This video represents both an example of a focus group, and a funny viral video campaign promoting Sony Ericsson's new Xperia 10 smartphone. This video captures what typically goes on in a focus group, comparing several similar products gaining insight of how a consumer may react to a certain product, and also gaining insight regarding what a consumer likes or would change about a product.

The video displays how the results of focus group research may not be completely accurate, because of the environment or in this case by choosing a poor focus group. This video uses the "uneducated" focus group to create humor and promote the Xperia's user friendly qualities. Using humor, this video demonstrates how it is useful to use a system such as systematic random sampling in order to have a sample that most likely contains a variety of people, unlike these samples that contained people of similar characteristics (ditzy girls, rockers, and children).

Survey Sample and Scaling

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http://www.websurveymaster.com/t/17/Samples

This is a sample survey that would be used to measure advertising effectiveness. I have taken surveys similar to this for my marketing class last semester. I remember they used images of the product, print ad, logo, and also examples of television commercials. This sample displays a picture of the product as well as a video example. The survey sample displays how it is important to use multiple scales. This survey sample uses Likert, nominal, and ratio scale. The use of multiple scales allows for a better understanding of qualitative and quantitative information relating to the product.

Old Spice

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http://www.youtube.com/user/OldSpice/videos?view=0

I believe the Old Spice campaign in the past few years has been an excellent example of strategic communication, and in some some an example how social media and interactive advertising can serve as a form of research.

This campaign encouraged audience engagement and interaction through it's Youtube videos, allowing viewers to leave comments suggesting their own ideas for what they'd like to see in the next video. By encouraging interaction Old Spice is able to see how much of their audience is actually engaging in their advertising campaign, rather than blindly observing it. Also, allowing the audience is contribute is a smart move because people will feel involved and excited to see all the new videos, which works as a successful "reminder" campaign because Old Spice is already a well known brand, but these ads help put their brand image back into our heads.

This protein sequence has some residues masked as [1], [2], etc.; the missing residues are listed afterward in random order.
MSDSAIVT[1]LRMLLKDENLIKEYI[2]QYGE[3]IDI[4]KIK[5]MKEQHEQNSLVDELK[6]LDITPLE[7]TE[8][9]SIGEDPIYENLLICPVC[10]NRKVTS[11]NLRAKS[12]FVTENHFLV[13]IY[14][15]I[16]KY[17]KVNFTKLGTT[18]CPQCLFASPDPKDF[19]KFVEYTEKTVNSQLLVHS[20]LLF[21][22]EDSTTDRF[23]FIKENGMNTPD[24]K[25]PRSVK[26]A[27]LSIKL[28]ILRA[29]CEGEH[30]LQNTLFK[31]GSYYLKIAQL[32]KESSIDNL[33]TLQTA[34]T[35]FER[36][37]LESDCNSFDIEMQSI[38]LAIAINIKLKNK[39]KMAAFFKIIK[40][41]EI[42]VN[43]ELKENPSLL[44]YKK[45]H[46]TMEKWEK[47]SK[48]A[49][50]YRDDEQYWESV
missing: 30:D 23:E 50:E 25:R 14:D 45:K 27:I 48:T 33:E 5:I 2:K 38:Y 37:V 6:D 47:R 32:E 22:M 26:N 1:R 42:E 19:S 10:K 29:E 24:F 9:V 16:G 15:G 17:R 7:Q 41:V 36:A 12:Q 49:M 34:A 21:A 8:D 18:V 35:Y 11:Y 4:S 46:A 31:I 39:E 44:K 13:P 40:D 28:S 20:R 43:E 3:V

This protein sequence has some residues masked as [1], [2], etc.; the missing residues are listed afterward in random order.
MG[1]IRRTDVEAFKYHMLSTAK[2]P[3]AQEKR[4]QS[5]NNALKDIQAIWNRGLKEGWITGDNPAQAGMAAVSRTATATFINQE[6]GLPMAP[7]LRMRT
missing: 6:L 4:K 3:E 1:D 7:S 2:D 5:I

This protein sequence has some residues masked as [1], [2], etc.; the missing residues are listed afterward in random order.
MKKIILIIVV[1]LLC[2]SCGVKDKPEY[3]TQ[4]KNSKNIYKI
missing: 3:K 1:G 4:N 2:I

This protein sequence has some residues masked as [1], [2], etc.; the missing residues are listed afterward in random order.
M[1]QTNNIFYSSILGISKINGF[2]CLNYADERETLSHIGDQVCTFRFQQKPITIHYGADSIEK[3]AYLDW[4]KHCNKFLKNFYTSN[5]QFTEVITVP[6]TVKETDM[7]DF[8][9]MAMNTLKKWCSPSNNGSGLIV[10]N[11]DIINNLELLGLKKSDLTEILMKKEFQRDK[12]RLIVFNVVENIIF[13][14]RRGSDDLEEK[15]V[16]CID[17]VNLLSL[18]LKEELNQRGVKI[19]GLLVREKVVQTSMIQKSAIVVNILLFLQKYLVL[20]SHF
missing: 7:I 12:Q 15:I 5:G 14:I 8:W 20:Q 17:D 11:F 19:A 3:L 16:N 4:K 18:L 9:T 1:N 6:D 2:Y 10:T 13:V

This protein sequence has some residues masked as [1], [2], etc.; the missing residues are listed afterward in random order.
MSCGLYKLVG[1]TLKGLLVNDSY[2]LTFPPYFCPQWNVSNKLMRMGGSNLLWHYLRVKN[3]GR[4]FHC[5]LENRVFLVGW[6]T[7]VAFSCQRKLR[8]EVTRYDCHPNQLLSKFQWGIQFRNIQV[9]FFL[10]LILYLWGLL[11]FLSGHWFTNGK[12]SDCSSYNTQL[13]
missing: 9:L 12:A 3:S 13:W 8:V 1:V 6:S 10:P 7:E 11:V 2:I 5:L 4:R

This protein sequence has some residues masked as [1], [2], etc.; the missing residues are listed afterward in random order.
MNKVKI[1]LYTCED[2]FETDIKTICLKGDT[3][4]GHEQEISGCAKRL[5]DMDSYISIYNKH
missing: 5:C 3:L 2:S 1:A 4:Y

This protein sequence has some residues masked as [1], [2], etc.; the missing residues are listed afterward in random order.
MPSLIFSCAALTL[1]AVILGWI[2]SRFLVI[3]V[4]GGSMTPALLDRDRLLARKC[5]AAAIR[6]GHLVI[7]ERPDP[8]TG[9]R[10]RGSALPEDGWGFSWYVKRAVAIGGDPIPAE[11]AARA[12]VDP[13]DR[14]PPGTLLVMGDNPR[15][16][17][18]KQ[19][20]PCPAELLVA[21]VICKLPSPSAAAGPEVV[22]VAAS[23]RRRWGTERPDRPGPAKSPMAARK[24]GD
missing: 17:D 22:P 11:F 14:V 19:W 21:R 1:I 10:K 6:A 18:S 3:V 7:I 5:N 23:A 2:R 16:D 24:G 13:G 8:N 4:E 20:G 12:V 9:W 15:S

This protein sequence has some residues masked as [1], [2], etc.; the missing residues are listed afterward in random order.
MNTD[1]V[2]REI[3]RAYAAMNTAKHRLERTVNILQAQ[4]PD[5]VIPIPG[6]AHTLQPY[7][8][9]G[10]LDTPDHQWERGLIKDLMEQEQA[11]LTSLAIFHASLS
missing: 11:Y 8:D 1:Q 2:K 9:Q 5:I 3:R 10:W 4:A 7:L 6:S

Quantitative versus Qualitative

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http://www.youtube.com/watch?v=WDo7jwikqqI

This video compares qualitative versus quantitative research methods by parodying the Mac versus PC commercials. It also makes a point about sample size and validity.

The qualitative researcher's results were descriptive but his small sample size represents how often qualitative research, although specific and informative, rarely represents a large population. He says that his sample size went from 3 to 2 because he "moved in" with one of the respondents because he needed to really get to know his subject. This parodies and demonstrates how qualitative research is beneficial because you are able to really understand your research subjects, but again this is very time consuming which often results in a small sample size.

The quantitative researcher mocks the qualitative researcher for his invalid results, yet the video also mocks quantitative research, because the quantitative researcher simply spits out a number as his results, without an understanding or explanation what that number truly represents. This demonstrates how numbers are an easy way to represent a large sample size, but they do not provide deep insight describing each of the respondents.

In the end both research methods have their pros and cons. This parody helps demonstrate the importance in balancing the two methods in order to receive the best results.

Strengthfinder

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My mom bought my brothers and I the book called Strengthfinder. It has the access code to the online survey which is essentially a personality test. The survey asked many questions, and each has a 20 second time limit. I believe this is because in order to get the most accurate results the respondent must not over think answers. If a person over thinks their answers they may using too much of their rationality and less or their emotions which could skew results. Also, the respondent may try to answer the questions in certain ways in order to receive the results they want, rather than the true results. Finally, the time limit is a smart way for Strengthfinder to eliminate irrelevant answers.

Not only did the Strengthfinder find my top five strengths, but it also listed how I could utilize these skills in my personal and professional life. The Strengthfinder is an interesting example of surveys work to find information about yourself that you may have not even recognized prior. I heard that the University of Minnesota is requiring some students to take this survey. At first I thought my mom's gift was silly, but I truly do think the Strengthfinder survey is beneficial. top 5.JPG

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This page is an archive of entries from December 2012 listed from newest to oldest.

November 2012 is the previous archive.